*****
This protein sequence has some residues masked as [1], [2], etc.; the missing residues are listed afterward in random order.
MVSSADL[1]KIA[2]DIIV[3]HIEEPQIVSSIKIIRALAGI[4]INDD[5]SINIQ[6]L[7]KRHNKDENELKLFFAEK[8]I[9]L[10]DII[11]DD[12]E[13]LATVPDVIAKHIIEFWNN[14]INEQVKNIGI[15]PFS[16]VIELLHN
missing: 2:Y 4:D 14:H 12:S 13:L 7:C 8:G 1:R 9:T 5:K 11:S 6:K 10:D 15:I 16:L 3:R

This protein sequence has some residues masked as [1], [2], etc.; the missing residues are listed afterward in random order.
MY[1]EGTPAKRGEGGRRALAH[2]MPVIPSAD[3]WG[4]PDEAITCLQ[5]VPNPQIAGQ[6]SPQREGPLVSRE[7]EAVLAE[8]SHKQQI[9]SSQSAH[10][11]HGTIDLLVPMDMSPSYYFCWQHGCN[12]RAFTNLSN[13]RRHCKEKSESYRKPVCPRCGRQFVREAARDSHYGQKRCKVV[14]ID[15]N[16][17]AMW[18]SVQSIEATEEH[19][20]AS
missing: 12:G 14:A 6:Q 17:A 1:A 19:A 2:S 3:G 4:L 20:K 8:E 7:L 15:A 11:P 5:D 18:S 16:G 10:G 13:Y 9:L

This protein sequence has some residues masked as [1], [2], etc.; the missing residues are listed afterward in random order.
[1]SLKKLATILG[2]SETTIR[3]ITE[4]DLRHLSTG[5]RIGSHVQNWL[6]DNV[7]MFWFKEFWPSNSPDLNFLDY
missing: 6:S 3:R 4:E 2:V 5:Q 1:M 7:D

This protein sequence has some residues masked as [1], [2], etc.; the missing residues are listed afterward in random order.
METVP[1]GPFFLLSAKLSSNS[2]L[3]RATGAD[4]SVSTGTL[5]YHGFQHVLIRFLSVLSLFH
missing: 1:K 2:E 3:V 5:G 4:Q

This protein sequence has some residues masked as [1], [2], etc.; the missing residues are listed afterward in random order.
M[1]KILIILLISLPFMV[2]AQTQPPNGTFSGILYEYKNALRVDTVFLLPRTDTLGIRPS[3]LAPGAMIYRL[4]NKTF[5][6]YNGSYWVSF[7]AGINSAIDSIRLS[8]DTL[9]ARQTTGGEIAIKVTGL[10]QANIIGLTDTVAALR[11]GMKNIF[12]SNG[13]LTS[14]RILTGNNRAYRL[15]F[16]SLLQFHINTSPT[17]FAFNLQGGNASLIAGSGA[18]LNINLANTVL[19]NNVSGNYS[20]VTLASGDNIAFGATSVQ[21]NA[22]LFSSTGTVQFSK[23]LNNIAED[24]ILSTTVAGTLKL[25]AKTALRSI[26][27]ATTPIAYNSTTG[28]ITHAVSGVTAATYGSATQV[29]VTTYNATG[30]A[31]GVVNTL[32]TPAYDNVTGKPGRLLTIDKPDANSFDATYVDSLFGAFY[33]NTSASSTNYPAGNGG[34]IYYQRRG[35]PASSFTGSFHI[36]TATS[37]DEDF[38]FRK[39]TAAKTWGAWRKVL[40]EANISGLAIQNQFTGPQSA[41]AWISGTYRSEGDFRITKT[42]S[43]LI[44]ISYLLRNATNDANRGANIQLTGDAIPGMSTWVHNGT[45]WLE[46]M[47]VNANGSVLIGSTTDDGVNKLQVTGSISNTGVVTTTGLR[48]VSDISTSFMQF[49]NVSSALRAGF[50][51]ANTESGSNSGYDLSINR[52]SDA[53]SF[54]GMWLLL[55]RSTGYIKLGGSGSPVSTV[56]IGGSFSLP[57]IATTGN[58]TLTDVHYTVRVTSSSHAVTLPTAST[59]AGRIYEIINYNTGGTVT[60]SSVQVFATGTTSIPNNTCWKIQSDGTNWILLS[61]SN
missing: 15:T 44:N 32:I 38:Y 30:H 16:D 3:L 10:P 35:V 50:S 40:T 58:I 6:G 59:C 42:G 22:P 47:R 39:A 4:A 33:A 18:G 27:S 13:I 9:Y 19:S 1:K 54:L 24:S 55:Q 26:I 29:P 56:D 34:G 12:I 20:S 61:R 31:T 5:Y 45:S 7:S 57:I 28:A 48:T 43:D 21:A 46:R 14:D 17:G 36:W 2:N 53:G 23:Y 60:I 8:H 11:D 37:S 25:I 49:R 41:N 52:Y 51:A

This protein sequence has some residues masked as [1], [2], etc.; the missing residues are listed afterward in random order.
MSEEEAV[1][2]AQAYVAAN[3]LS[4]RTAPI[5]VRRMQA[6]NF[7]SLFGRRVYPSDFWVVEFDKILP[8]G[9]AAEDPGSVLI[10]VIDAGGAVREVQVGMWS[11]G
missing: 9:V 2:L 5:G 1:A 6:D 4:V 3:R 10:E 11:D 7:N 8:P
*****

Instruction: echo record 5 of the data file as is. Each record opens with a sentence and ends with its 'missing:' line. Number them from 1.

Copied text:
This protein sequence has some residues masked as [1], [2], etc.; the missing residues are listed afterward in random order.
M[1]KILIILLISLPFMV[2]AQTQPPNGTFSGILYEYKNALRVDTVFLLPRTDTLGIRPS[3]LAPGAMIYRL[4]NKTF[5][6]YNGSYWVSF[7]AGINSAIDSIRLS[8]DTL[9]ARQTTGGEIAIKVTGL[10]QANIIGLTDTVAALR[11]GMKNIF[12]SNG[13]LTS[14]RILTGNNRAYRL[15]F[16]SLLQFHINTSPT[17]FAFNLQGGNASLIAGSGA[18]LNINLANTVL[19]NNVSGNYS[20]VTLASGDNIAFGATSVQ[21]NA[22]LFSSTGTVQFSK[23]LNNIAED[24]ILSTTVAGTLKL[25]AKTALRSI[26][27]ATTPIAYNSTTG[28]ITHAVSGVTAATYGSATQV[29]VTTYNATG[30]A[31]GVVNTL[32]TPAYDNVTGKPGRLLTIDKPDANSFDATYVDSLFGAFY[33]NTSASSTNYPAGNGG[34]IYYQRRG[35]PASSFTGSFHI[36]TATS[37]DEDF[38]FRK[39]TAAKTWGAWRKVL[40]EANISGLAIQNQFTGPQSA[41]AWISGTYRSEGDFRITKT[42]S[43]LI[44]ISYLLRNATNDANRGANIQLTGDAIPGMSTWVHNGT[45]WLE[46]M[47]VNANGSVLIGSTTDDGVNKLQVTGSISNTGVVTTTGLR[48]VSDISTSFMQF[49]NVSSALRAGF[50][51]ANTESGSNSGYDLSINR[52]SDA[53]SF[54]GMWLLL[55]RSTGYIKLGGSGSPVSTV[56]IGGSFSLP[57]IATTGN[58]TLTDVHYTVRVTSSSHAVTLPTAST[59]AGRIYEIINYNTGGTVT[60]SSVQVFATGTTSIPNNTCWKIQSDGTNWILLS[61]SN
missing: 15:T 44:N 32:I 38:Y 30:H 16:D 3:L 10:P 35:V 50:S 40:T 58:I 6:G 59:C 42:G 22:P 47:R 39:A 4:A 33:A 18:G 27:S 13:I 9:Y 19:S 1:K 54:L 24:S 55:Q 26:I 29:P 56:D 34:G 12:I 20:S 61:R 31:T 5:Y 45:S 7:S 57:I 28:A 48:T 43:D 21:A 46:R 14:D 17:G 36:W 2:N 53:G 23:Y 60:I 8:H 11:D 37:S 25:I 49:R 41:N 52:Y 51:A